It’s early Tuesday morning and the studio computer is ringing like a Wal-Mart cash register. Artists are sending “Eyeku” to one another and copying to us. I’m thinking of young Basho, the first Haiku writer, cross-legged on his tatami. He was probably wondering who might ever see his latest effort. In the year 1670 Japan was in the grip of the shoguns. It was not a time of instant communication. Right now I’m reading something from another continent that must have been created only this morning: “Two leash-dogs meet in a yellow park, they briefly sniff, then move along.” Basho would be blown away. What a world we now live in.
Some Eyeku breed more questions: What is the value of sharing? Does expressing yourself verbally neutralize the desire to express visually? When and how do we find the kind of austere tatami that Basho thrived on? These days, like no other time in history, we need more than ever what can only be called “character.” Nowadays all distractions are potentially valuable. We need character in order to extract the useful. How do we go back to purity?
In the words of R. H. Blyth, the great English champion os,f Haiku: “We return to the friends of our childhood, the rain on the window-pane; the long silent roads of night; the waves of the shore that never cease to fall; the moon, so near and yet so far; all the sensations of texture, timbre, weight and shape, those precious treasures and inexhaustible riches of every-day life.” How do we find simplicity and direct purpose in the midst of chaotic communication? How, on our necessary islands of ego do we find challenging and yet comforting companionship?
In the companionship of art we are all of a time. Early or late we are to be shared. In a way we all have the same job. We are trying to evoke and reinforce meanings from the spaces we cover and the times we’re given. Short or long this becomes our purpose. What we artists do is important stuff.
PS: “The months and days are the travelers of eternity. The years that come and go are also voyagers. I too for years have been stirred by the sight of a solitary cloud drifting with the wind to ceaseless thoughts of roaming.” (Matsuo Basho, 1644-1694)
Esoterica: Thanks again for being part of our community. Thanks especially to those friends who correspond regularly. It seems there’s so much that we can learn, so much that we can feel. As for me, I’m going to a remote island for a few days to look at clouds.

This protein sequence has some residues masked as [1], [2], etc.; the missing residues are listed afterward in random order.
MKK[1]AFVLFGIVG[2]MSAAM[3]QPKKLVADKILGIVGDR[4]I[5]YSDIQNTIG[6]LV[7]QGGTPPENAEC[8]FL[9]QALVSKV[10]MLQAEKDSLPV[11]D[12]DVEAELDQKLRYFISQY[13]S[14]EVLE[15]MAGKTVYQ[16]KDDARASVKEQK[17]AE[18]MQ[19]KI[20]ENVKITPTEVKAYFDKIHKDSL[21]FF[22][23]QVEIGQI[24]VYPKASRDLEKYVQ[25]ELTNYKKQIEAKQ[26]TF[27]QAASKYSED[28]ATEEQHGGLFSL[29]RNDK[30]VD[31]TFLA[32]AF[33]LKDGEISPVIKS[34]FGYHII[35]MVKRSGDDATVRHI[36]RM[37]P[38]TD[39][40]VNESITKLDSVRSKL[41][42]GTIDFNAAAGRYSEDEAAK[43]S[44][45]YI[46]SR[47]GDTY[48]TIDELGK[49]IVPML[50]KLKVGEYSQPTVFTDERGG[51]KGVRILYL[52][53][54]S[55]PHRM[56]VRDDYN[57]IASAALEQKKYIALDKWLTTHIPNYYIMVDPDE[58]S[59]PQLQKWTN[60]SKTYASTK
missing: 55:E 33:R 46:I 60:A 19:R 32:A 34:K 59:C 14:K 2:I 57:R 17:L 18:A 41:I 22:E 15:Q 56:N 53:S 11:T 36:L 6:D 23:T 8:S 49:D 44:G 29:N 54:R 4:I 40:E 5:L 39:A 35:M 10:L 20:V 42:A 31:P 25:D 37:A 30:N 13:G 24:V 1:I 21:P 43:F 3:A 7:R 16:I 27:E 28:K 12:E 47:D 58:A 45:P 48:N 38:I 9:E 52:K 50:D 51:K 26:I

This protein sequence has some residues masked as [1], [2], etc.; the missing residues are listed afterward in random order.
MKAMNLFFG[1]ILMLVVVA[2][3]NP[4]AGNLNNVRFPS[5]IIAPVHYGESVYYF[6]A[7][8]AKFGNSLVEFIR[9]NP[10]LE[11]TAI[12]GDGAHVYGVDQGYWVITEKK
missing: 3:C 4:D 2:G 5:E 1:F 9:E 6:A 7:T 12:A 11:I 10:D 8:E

Purple cone-flower, softly a bee on yellow-speckled spikes, swaying in the breeze. (ab)
Young sparrow fluffed, momentarily left behind in gravel bath, camouflaged. (ab)
Headless white in shallows, bobbing heavy in swells, then stretching up long eyes to horizon. (ab)
A tiny bar, a lightning speedy robotic maniac bartender mixing apple martinis for 250. (sg)
At 3 a.m. we cross cobblestones and through a signless door, two chicks and a chaperone. (sg)
French toast and our respective cabs, we disturb the rats and climb our bedtime stairs. (sg)
A horizon glow, a prism up to the sky’s green center, shooting stars cutting. (js)
Green lace overhead, trembling, somewhere a big frog speaks. (lv)
A long dock, the sound of water, a cloud of flies hovering, one mad dragonfly. (lv)
You are invited to share your own “eyeku” in the comments, below. Thank-you for your friendship.
This letter was originally published as “Important stuff” on August 20, 2004.
It is with my sincerest gratitude that I thank each and every one of you for your words of condolence for the loss of my Mother, Carol Noriko Genn. My family is humbled and deeply comforted by your kindness. With gratitude and friendship, Sara.
“With every gust of wind, the butterfly changes its place on the willow.” (Matsuo Basho)
Join Ellie Harold for “Intuitive Painting: Permission to Paint Expressively,” designed especially for mature women artists of all skill levels who wish to explore this medium for soulful exploration. The retreat provides attractive accommodations (your own room!) along with lightly structured activities for centering, relaxation and low stress art-making. You’ll have plenty of free time to muse, paint, write and reflect while enjoying the colors, textures and flavors of San Miguel. This Retreat has the potential to transform not only your art but your life! You’ll return home with a specific art “care plan” to assure support for further creating. Details at www.EllieHarold.com.
The way that I interpret what I see
is my Way.
I paint, because it’s the most satisfying way that I’ve found
to be myself.